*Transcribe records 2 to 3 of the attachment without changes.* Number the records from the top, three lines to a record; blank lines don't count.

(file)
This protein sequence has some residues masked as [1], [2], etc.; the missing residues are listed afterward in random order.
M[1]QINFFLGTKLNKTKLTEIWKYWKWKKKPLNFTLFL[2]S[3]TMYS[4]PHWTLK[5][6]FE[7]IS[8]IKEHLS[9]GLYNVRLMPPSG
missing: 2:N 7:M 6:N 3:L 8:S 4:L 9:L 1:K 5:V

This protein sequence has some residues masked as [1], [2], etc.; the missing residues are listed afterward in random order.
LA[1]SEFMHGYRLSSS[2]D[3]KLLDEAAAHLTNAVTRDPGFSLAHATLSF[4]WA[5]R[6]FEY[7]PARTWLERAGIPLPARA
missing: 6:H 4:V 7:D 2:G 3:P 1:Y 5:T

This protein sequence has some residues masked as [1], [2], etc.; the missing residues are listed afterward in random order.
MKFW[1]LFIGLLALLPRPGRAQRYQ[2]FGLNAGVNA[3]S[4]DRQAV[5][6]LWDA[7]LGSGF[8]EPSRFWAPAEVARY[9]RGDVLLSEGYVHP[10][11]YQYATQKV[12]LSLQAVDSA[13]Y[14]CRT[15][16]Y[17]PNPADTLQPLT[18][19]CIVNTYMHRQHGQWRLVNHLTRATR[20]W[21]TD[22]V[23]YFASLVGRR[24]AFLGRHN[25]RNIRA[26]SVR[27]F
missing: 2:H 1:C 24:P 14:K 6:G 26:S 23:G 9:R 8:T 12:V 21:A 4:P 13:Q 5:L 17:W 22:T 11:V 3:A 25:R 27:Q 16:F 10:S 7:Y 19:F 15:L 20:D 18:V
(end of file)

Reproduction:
This protein sequence has some residues masked as [1], [2], etc.; the missing residues are listed afterward in random order.
LA[1]SEFMHGYRLSSS[2]D[3]KLLDEAAAHLTNAVTRDPGFSLAHATLSF[4]WA[5]R[6]FEY[7]PARTWLERAGIPLPARA
missing: 6:H 4:V 7:D 2:G 3:P 1:Y 5:T

This protein sequence has some residues masked as [1], [2], etc.; the missing residues are listed afterward in random order.
MKFW[1]LFIGLLALLPRPGRAQRYQ[2]FGLNAGVNA[3]S[4]DRQAV[5][6]LWDA[7]LGSGF[8]EPSRFWAPAEVARY[9]RGDVLLSEGYVHP[10][11]YQYATQKV[12]LSLQAVDSA[13]Y[14]CRT[15][16]Y[17]PNPADTLQPLT[18][19]CIVNTYMHRQHGQWRLVNHLTRATR[20]W[21]TD[22]V[23]YFASLVGRR[24]AFLGRHN[25]RNIRA[26]SVR[27]F
missing: 2:H 1:C 24:P 14:K 6:G 26:S 23:G 9:R 8:T 12:V 21:A 4:P 13:Q 5:L 17:W 22:T 11:V 3:A 25:R 27:Q 16:F 10:S 7:Y 19:F 15:L 20:D 18:V